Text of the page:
I had the honor of presenting at the annual ACTE Conference in December, and while it’s hard to summarize all the great workshops, discussions, and exhibitors in a concise blog post, here are my four top takeaways:
- We need more research!
Schools, research organizations and employers seem to agree: we just don’t know enough about what makes a Career and Technical Education [CTE] program effective, and what we want or expect student outcomes to look like.
At a session run by the Institute for Education Sciences [IES] at the U.S. Department of Education, presenters Marsha Silverberg and Michael Fong shared plans for a comprehensive, national evaluation strategy to measure “what works” in CTE under Perkins V.
But measuring “what works” is not possible until and unless we define what success looks like in a CTE program. For a math program, success can be as simple as higher scores on a math assessment, but for a CTE program, there are so many possible outcomes and success measures: labor market participation, high school graduation, GPA, evidence of career development, counseling participation…the list goes on. As Ms. Silverberg put it, it’s hard to distill the “sheer number of outcomes CTE is held responsible for.” And in order to study what works, we need to first be asking ourselves which outcomes we really care about.
- Parents support CTE in theory, but not necessarily for their own children
During a group discussion at a session hosted by Harbor Freight Tools for Schools, participants from all different school and industry contexts around the country agreed that parents are largely supportive of local CTE programming and skilled trades participation, but when it comes to planning for their own families, a CTE pathway often “wasn’t the right fit.”
The group discussed a few issues. First, the common assumption that CTE and college pathways are mutually exclusive (they aren’t!). Second, the need to further engage, educate and “onboard” parents to local offerings for career education and exploration available to their child(ren).
On a side note, ASA recently conducted two research studies on attitudes toward life after high school, and we can affirm that parents would absolutely benefit from more information on CTE. We found that a lack of knowledge about and support for alternate routes may well be holding them back from advocating for anything other than a college pathway for their children.
- The ASVAB isn’t just for students interested in the military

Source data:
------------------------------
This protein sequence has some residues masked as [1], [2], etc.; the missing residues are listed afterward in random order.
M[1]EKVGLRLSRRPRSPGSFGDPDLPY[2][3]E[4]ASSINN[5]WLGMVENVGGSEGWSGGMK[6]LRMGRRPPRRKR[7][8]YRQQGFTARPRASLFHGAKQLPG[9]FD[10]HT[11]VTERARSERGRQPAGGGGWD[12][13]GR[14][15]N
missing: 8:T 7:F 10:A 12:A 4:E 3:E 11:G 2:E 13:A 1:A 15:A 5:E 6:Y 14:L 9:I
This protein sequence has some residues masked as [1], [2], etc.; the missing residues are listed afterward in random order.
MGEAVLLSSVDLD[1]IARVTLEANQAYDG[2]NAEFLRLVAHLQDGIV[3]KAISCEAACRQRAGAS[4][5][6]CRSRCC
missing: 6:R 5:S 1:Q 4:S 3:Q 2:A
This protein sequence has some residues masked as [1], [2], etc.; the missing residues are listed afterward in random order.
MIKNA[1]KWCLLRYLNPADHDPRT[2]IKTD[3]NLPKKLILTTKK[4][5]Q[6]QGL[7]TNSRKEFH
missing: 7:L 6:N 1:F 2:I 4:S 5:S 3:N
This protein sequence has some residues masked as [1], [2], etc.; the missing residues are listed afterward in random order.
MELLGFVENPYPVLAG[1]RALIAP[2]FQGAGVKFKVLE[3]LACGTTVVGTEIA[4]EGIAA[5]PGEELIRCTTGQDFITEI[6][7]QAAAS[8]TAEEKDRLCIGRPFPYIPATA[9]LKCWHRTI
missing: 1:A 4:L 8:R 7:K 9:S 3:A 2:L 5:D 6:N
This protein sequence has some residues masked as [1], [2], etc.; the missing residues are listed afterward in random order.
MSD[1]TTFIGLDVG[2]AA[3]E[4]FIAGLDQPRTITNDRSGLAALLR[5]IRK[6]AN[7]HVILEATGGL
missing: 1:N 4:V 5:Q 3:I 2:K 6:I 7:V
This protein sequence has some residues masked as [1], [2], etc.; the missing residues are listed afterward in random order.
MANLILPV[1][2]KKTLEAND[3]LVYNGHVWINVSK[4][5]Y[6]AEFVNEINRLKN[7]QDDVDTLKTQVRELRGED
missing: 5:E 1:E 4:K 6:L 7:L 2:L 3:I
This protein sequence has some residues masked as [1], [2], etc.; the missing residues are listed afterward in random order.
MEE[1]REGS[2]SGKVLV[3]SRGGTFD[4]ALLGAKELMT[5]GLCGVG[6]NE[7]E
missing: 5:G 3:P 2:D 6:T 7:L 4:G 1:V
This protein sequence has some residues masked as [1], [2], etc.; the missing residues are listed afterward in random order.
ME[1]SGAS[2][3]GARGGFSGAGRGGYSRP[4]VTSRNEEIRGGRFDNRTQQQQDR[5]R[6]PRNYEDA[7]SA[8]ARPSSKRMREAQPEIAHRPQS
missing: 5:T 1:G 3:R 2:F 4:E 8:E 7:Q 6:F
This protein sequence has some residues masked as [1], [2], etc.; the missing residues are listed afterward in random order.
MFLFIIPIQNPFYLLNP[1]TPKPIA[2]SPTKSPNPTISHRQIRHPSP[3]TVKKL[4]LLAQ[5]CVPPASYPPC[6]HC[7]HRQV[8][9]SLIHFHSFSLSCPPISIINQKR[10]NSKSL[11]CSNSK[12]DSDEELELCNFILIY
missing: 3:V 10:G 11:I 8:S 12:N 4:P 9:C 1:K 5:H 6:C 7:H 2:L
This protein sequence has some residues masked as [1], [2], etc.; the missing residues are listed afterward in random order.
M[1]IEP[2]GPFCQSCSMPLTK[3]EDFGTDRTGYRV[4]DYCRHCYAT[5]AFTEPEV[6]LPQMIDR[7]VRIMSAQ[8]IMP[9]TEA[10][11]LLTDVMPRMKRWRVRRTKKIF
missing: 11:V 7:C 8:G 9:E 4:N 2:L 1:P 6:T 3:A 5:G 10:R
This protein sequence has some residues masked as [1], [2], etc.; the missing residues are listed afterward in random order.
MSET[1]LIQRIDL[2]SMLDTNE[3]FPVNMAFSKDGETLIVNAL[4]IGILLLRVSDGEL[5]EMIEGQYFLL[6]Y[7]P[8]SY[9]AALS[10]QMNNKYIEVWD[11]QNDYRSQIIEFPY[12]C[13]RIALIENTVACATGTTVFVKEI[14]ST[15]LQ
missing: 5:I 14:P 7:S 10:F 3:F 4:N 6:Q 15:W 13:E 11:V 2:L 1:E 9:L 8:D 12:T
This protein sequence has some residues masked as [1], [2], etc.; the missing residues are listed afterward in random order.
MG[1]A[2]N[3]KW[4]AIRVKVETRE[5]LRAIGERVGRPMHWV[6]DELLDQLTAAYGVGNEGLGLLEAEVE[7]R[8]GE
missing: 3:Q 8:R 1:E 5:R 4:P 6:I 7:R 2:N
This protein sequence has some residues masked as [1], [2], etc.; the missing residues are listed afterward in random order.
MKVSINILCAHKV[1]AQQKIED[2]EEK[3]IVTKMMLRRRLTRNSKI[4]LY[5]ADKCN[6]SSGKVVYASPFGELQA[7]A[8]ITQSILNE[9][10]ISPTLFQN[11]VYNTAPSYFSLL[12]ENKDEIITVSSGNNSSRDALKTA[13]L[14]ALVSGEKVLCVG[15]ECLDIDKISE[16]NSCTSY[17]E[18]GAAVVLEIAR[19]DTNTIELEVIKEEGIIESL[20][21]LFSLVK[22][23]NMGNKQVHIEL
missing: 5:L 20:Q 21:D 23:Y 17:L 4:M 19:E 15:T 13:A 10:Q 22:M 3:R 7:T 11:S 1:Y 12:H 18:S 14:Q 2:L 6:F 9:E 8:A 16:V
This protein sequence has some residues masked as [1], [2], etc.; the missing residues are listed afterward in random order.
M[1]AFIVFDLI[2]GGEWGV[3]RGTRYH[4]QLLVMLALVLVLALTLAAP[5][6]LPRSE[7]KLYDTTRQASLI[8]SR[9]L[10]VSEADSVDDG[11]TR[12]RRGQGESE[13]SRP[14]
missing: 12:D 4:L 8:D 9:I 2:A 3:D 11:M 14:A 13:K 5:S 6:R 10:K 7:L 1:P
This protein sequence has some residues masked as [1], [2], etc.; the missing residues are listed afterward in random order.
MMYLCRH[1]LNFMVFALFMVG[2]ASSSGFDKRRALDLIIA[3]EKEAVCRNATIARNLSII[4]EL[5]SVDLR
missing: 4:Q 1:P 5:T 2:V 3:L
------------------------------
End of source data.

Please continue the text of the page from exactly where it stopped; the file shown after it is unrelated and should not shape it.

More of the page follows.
The Armed Services Vocational Aptitude Battery, or ASVAB, is a timed multi-aptitude test given at military recruitment centers around the country to help determine whether individuals qualify for military service and for certain specialized occupations within the military.
The ASVAB is not limited to the military, though; it is actually available to any student in 10th through 12th grade or in a postsecondary program. Providing both aptitude and interest scores, the ASVAB is a useful tool to become “option ready” for different types of uniquely suitable career paths and the education and training options available within those paths.
The ASVAB is administered annually to about 787,000 students across nearly 14,000 high schools in the United States. The presenters, Dr. Shannon Selyer and Dr. Janet Bayer, emphasized that there is no military obligation for individuals completing the ASVAB, though a list of both civilian and military career options is provided once aptitudes and interests are calculated. As an added bonus, the assessment involves no additional cost to students or their families (beyond paying taxes!).
- “If you hate it, great!”
Teachers and administrators at Elmore County Schools in Alabama shared their experience with CTE programming through a weeklong summer camp. Students in the program learn about 12 different trades and have hands-on opportunities to experience each trade over a four-day, fully-funded immersive camp experience.
The presenters began the discussion by emphasizing the importance of exploration and access to on-the-job learning opportunities, but quickly added that their goal in the district is not necessarily for students to come away from camp with a chosen career path. If that happens, great! But if the student hates something or realizes a topic or career path is not for them, that’s also great. As presenter Lindsay Jordan put it, “You have now eliminated an option detrimental to your educational pathway.”
Part of our mission at ASA is to help students make informed decisions about their education and career journeys, and sometimes being informed means learning they don’t like something. That’s OK! It is better to know that than to never have access to a learning experience like this and feel uncertain as they look ahead to their future.